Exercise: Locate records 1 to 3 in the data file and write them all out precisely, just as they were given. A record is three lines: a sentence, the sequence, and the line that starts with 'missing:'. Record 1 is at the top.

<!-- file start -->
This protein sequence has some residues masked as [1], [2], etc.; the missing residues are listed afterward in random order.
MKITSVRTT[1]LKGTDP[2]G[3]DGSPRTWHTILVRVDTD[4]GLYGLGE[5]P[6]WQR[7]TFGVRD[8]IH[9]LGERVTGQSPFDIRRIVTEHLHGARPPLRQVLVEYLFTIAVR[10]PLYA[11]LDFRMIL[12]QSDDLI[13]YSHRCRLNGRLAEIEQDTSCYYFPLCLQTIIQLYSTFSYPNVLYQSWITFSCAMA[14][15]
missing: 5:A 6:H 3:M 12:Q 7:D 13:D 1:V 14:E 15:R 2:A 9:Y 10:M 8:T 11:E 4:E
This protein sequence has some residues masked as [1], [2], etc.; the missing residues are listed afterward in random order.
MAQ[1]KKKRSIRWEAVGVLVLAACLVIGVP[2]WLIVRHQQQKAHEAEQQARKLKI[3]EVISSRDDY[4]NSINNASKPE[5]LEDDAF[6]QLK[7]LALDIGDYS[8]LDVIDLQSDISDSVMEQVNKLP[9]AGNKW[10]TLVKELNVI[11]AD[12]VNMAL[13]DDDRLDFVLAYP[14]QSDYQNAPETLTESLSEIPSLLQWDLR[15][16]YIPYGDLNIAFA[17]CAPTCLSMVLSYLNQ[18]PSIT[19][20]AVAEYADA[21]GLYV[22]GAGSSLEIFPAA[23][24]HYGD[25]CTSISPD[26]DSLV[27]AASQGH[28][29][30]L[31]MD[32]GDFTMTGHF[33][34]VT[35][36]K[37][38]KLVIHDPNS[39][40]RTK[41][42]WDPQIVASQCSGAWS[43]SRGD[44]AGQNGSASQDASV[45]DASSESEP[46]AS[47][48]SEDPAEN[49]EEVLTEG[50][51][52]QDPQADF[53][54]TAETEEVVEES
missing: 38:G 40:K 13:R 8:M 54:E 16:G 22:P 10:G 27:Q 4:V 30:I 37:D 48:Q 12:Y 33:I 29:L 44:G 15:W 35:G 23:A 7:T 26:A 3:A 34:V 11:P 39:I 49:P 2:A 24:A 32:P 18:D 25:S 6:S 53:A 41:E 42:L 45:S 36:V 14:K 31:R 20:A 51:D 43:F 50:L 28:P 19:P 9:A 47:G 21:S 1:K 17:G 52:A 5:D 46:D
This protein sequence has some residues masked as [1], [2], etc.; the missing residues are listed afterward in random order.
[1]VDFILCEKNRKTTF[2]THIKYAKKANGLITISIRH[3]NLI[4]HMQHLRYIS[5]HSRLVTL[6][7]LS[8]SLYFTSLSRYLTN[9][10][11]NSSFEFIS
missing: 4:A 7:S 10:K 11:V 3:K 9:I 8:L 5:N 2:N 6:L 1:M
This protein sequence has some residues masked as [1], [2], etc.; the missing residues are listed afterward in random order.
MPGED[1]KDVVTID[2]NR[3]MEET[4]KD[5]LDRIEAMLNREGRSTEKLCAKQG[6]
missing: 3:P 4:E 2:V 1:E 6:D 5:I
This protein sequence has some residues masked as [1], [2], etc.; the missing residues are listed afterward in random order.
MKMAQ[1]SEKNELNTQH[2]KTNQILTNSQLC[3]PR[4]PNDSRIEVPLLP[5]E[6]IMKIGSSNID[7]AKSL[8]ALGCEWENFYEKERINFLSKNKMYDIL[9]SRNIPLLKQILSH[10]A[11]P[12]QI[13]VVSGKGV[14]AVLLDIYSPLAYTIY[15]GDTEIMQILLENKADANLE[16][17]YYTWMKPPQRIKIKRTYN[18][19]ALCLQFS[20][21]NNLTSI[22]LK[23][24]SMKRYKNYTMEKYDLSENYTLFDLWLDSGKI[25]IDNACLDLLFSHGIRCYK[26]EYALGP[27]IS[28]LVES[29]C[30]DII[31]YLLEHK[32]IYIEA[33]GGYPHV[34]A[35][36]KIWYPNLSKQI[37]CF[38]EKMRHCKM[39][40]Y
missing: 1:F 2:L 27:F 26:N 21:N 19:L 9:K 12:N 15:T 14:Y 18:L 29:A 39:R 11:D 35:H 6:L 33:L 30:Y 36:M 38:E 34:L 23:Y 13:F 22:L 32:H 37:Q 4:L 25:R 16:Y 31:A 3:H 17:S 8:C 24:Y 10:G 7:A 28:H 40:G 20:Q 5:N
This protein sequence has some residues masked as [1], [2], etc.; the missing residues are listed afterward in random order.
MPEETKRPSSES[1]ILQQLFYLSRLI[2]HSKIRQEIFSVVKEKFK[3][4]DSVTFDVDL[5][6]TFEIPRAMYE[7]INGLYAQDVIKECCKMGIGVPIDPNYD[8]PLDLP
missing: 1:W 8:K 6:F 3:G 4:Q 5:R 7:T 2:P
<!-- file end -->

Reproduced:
This protein sequence has some residues masked as [1], [2], etc.; the missing residues are listed afterward in random order.
MKITSVRTT[1]LKGTDP[2]G[3]DGSPRTWHTILVRVDTD[4]GLYGLGE[5]P[6]WQR[7]TFGVRD[8]IH[9]LGERVTGQSPFDIRRIVTEHLHGARPPLRQVLVEYLFTIAVR[10]PLYA[11]LDFRMIL[12]QSDDLI[13]YSHRCRLNGRLAEIEQDTSCYYFPLCLQTIIQLYSTFSYPNVLYQSWITFSCAMA[14][15]
missing: 5:A 6:H 3:M 12:Q 7:D 13:D 1:V 14:E 15:R 2:A 9:Y 10:M 8:T 11:E 4:E
This protein sequence has some residues masked as [1], [2], etc.; the missing residues are listed afterward in random order.
MAQ[1]KKKRSIRWEAVGVLVLAACLVIGVP[2]WLIVRHQQQKAHEAEQQARKLKI[3]EVISSRDDY[4]NSINNASKPE[5]LEDDAF[6]QLK[7]LALDIGDYS[8]LDVIDLQSDISDSVMEQVNKLP[9]AGNKW[10]TLVKELNVI[11]AD[12]VNMAL[13]DDDRLDFVLAYP[14]QSDYQNAPETLTESLSEIPSLLQWDLR[15][16]YIPYGDLNIAFA[17]CAPTCLSMVLSYLNQ[18]PSIT[19][20]AVAEYADA[21]GLYV[22]GAGSSLEIFPAA[23][24]HYGD[25]CTSISPD[26]DSLV[27]AASQGH[28][29][30]L[31]MD[32]GDFTMTGHF[33][34]VT[35][36]K[37][38]KLVIHDPNS[39][40]RTK[41][42]WDPQIVASQCSGAWS[43]SRGD[44]AGQNGSASQDASV[45]DASSESEP[46]AS[47][48]SEDPAEN[49]EEVLTEG[50][51][52]QDPQADF[53][54]TAETEEVVEES
missing: 38:G 40:K 13:R 8:M 54:E 16:G 22:P 10:G 27:Q 4:V 30:I 37:D 48:Q 12:Y 33:I 29:L 44:G 15:W 35:G 23:A 7:T 26:A 3:A 34:V 11:P 39:I 49:P 2:A 24:A 32:P 18:D 25:S 6:S 53:A 41:E 42:L 45:S 36:V 14:K 31:R 20:A 51:D 43:F 50:L 28:P 19:P 9:A 47:G 21:S 1:K 17:G 52:A 5:D 46:D
This protein sequence has some residues masked as [1], [2], etc.; the missing residues are listed afterward in random order.
[1]VDFILCEKNRKTTF[2]THIKYAKKANGLITISIRH[3]NLI[4]HMQHLRYIS[5]HSRLVTL[6][7]LS[8]SLYFTSLSRYLTN[9][10][11]NSSFEFIS
missing: 4:A 7:S 10:K 11:V 3:K 9:I 8:L 5:N 2:N 6:L 1:M